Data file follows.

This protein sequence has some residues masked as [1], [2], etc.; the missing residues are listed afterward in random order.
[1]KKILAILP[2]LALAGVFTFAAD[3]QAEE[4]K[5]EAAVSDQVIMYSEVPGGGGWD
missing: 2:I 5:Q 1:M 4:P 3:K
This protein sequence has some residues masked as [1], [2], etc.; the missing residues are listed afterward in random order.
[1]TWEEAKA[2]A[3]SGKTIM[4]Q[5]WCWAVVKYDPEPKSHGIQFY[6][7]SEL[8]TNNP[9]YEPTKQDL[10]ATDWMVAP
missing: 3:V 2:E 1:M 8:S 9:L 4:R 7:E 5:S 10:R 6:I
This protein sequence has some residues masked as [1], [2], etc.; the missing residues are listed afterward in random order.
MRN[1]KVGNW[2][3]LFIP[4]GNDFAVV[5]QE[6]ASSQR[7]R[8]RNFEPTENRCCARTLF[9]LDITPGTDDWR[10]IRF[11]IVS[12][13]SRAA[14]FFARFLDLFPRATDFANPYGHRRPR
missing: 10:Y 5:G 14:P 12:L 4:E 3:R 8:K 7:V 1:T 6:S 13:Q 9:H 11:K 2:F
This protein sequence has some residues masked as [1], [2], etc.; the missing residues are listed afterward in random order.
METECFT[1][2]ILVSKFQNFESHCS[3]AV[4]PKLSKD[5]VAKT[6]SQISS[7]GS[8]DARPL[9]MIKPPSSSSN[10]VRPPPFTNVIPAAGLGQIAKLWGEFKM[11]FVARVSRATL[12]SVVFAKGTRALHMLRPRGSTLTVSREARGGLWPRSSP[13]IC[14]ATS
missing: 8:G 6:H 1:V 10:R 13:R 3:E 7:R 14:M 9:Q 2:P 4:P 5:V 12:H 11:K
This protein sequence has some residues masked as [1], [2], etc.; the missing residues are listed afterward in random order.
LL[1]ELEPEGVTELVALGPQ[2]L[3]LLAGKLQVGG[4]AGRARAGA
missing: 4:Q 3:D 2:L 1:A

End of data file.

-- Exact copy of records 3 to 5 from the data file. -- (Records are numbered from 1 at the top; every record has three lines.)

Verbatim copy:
This protein sequence has some residues masked as [1], [2], etc.; the missing residues are listed afterward in random order.
MRN[1]KVGNW[2][3]LFIP[4]GNDFAVV[5]QE[6]ASSQR[7]R[8]RNFEPTENRCCARTLF[9]LDITPGTDDWR[10]IRF[11]IVS[12][13]SRAA[14]FFARFLDLFPRATDFANPYGHRRPR
missing: 10:Y 5:G 14:P 12:L 4:E 3:R 8:K 7:V 1:T 6:S 13:Q 9:H 11:K 2:F
This protein sequence has some residues masked as [1], [2], etc.; the missing residues are listed afterward in random order.
METECFT[1][2]ILVSKFQNFESHCS[3]AV[4]PKLSKD[5]VAKT[6]SQISS[7]GS[8]DARPL[9]MIKPPSSSSN[10]VRPPPFTNVIPAAGLGQIAKLWGEFKM[11]FVARVSRATL[12]SVVFAKGTRALHMLRPRGSTLTVSREARGGLWPRSSP[13]IC[14]ATS
missing: 8:G 6:H 1:V 10:R 13:R 3:E 7:R 14:M 9:Q 2:P 4:P 5:V 12:H 11:K
This protein sequence has some residues masked as [1], [2], etc.; the missing residues are listed afterward in random order.
LL[1]ELEPEGVTELVALGPQ[2]L[3]LLAGKLQVGG[4]AGRARAGA
missing: 4:Q 3:D 2:L 1:A